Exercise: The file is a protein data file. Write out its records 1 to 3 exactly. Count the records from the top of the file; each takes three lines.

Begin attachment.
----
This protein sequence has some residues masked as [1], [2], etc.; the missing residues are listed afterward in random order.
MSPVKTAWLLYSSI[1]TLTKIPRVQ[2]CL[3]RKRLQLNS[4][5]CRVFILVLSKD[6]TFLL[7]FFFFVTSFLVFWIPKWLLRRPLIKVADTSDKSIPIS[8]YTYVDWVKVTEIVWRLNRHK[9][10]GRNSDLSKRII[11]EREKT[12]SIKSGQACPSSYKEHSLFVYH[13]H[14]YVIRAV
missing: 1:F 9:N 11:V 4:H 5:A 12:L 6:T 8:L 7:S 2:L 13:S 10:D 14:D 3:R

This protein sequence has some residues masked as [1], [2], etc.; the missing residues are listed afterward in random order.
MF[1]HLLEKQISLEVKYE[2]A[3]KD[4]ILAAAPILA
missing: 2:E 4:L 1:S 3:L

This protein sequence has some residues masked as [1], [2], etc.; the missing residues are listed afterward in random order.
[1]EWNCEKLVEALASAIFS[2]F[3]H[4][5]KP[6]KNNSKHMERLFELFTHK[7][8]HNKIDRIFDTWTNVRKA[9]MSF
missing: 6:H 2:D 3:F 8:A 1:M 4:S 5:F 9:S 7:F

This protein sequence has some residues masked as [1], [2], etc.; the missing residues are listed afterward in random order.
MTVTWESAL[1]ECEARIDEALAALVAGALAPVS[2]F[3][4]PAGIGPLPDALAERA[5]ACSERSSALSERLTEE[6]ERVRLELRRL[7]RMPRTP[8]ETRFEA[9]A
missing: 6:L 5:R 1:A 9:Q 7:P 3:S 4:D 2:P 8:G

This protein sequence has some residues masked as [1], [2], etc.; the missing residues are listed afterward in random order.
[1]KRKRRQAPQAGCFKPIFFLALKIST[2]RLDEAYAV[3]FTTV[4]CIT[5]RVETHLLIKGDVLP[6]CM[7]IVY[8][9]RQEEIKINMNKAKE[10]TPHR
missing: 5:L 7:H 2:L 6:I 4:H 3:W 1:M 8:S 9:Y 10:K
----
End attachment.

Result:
This protein sequence has some residues masked as [1], [2], etc.; the missing residues are listed afterward in random order.
MSPVKTAWLLYSSI[1]TLTKIPRVQ[2]CL[3]RKRLQLNS[4][5]CRVFILVLSKD[6]TFLL[7]FFFFVTSFLVFWIPKWLLRRPLIKVADTSDKSIPIS[8]YTYVDWVKVTEIVWRLNRHK[9][10]GRNSDLSKRII[11]EREKT[12]SIKSGQACPSSYKEHSLFVYH[13]H[14]YVIRAV
missing: 1:F 9:N 11:V 4:H 5:A 12:L 6:T 8:L 7:S 2:L 13:S 10:D 14:D 3:R

This protein sequence has some residues masked as [1], [2], etc.; the missing residues are listed afterward in random order.
MF[1]HLLEKQISLEVKYE[2]A[3]KD[4]ILAAAPILA
missing: 2:E 4:L 1:S 3:L

This protein sequence has some residues masked as [1], [2], etc.; the missing residues are listed afterward in random order.
[1]EWNCEKLVEALASAIFS[2]F[3]H[4][5]KP[6]KNNSKHMERLFELFTHK[7][8]HNKIDRIFDTWTNVRKA[9]MSF
missing: 6:H 2:D 3:F 8:A 1:M 4:S 5:F 9:S 7:F